I’m hoping, in excuse for my inexcusable tardiness with said review, that this will re-remind people of what a talent Rory truly is. Wynne is one to watch, there’s no doubt about that, and he only grows bigger and bigger in his creative exploits as he experiments with different instruments, genres and vocal styles. I expect furthermore releases in this enjoyable vein – I particularly enjoyed his previous single, Roses (slightly different to the Outkast one, but still properly good, promise). I can’t help but feel Tom Ogden and the gang should probably watch out. Stockport’s new indie titan looks well on his way to rethroning them as Stocky’s finest export…
‘Make You Mine’ is available on all good streaming sites. You can follow Rory on Instagram here, and Twitter here. Listen to this new single below:
Imagine The Libertines (circa their shining self-titled era) – no, wait. Babyshambles, yeah. And imagine Cabbage (circa, well, now really). Picture this. They’ve procreated and had a beautiful albeit unruly Salfordian sonic child that just kicks off all the time. Unrelenting. A bit loud. But nonetheless, bloody irresistible. Oh yeah, and it’s wearing a pig mask. Well, that’s probably the most accurate description that I can offer for the raucous Swinton band SWINE’s recent single ‘No Fightin’ – a Valentine’s Day release that’ll certainly have you falling in love with the band brilliantly baptized with a boar’s moniker.
Clocking in at a mere 2:44 minute runtime, the record is perfectly engineered to be as replayable and catchy as possible, much like the punk songs of the seventies they draw their heaviest inspirations from. In their own words, ‘No Fightin’ is an ode to the most perfect imperfection – that of ourselves, and in our relationships with others. “We, or those who we love, or anyone, are not perfect. It’s self reflection to some extent, as some of the lines in the song are things that have been said to me.” So says Michael Blakemore, frontman of the band. The lyrics portray “an unhealthy relationship for both people involved, and a plead for peace.” It begs the question: in life, is there ever truly ‘NO fightin’? Is there any need for said ‘fightin’ (I’m enjoying not using a g on the end of the word, by the way, it feels very rock ‘n’roll of me.) Well, boxers and pro-military American conservatives would beg to differ, but that’s by the by.
SWINE have softened their sound somewhat from their earlier releases with this number. They are a band that are undoubtedly constantly evolving. This single is sort of like pushing our boundaries a bit. “We’ve got a stigma of being wild and chaotic,” says Michael, the vocalist, “but this tune really shows how we can mix it up and incorporate bits of different genres in to our personal sound.” And truly, they have dabbled in quite the myriad of genres here. SWINE’s debut EP ‘Fools Britannia’ is pure punk paradise start to finish, with ‘Pablo Picasso’ a real standout from the record echoing the likes of The Stranglers. Then followed 2019’s ‘They Hate Us’ accompanied by B-side ‘Diluted’ – both tracks building on their new-wave foundation and treading into ska territory. The songs on this record in particular are topical, they’re fresh. They touch on issues of classism, fascism and sexism that work seamlessly with the ska influences interspersed throughout the verses. Later on in the year, ‘Gazza B‘ was released, a song open to interpretation (before listening, I had presumed this was a post-punk ode to Mr Take That himself. I’m still unconvinced I’m totallywrong.) This record is even more different than the last, with more of a sound of the Fall as it is rich with that same strain of fuzzy feedback ferociousness Mark E. Smith possessed. While the band definitely aim for a everpresent undertone of punk rock noise throughout every song they perform, they make effort to mix and merge into a mesh of different genres. I think that’s what makes them so refreshing and intriguing as an upcoming band, this constant exploration and metamorphosis of styles and substance. They refuse to settle on one constant, and to me this is a clear as can be sign of a true crew of creatives.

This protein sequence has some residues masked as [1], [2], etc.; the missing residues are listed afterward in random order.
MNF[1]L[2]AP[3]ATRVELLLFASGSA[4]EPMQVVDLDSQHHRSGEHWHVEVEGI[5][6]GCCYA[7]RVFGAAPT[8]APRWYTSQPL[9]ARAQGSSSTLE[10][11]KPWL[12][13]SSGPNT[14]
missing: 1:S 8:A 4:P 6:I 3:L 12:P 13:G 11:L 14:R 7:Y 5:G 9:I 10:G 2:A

So. I’ve got a bit of a quibble with this tune, personally, and I’m going to have to state my case for…well, a fight. My only criticism is that this was released during lockdown. Why, SWINE, why? For you have robbed us of a live reveal! How I would love to experience this for the first time live. It’s been a long, long time since I’ve really listened to a lockdown release and truly hungered for a great gig. And by God, can SWINE put on a great gig. They have somewhat of a legendary stage presence in many Manchester music circles, supporting the likes of Strange Bones in their live outings. I’m yet to experience them for myself, sadly, but I’ve seen videos, and have heard tales from peers of chaotic Lux Interior-level performances. I’d be especially intrigued to see how they would handle this track. It wouldn’t be a typical punk performance, and for frontman who spits spectacularly into a swarm of sweaty sh*tfaced fans behind the mask of a hog, I’d be curious to see how they’d handle a gentler number life. It’s an indie-rock triumph, and while I personally prefer their punky roots, their first foray into indie-rock territory has paid off enormously. Kudos to SWINE, and save me a ticket when things finally recommence so that I can be present to a riot incited by you Swindon lads. Oh to be sweating in a crowd at The Bread Shed, privy to the first live smashing out of ‘No Fightin’. I’ll be fighting to get to the front.
‘No Fightin’ is available on all semi-decent streaming platforms, and the band’s socials are here. Listen to it below: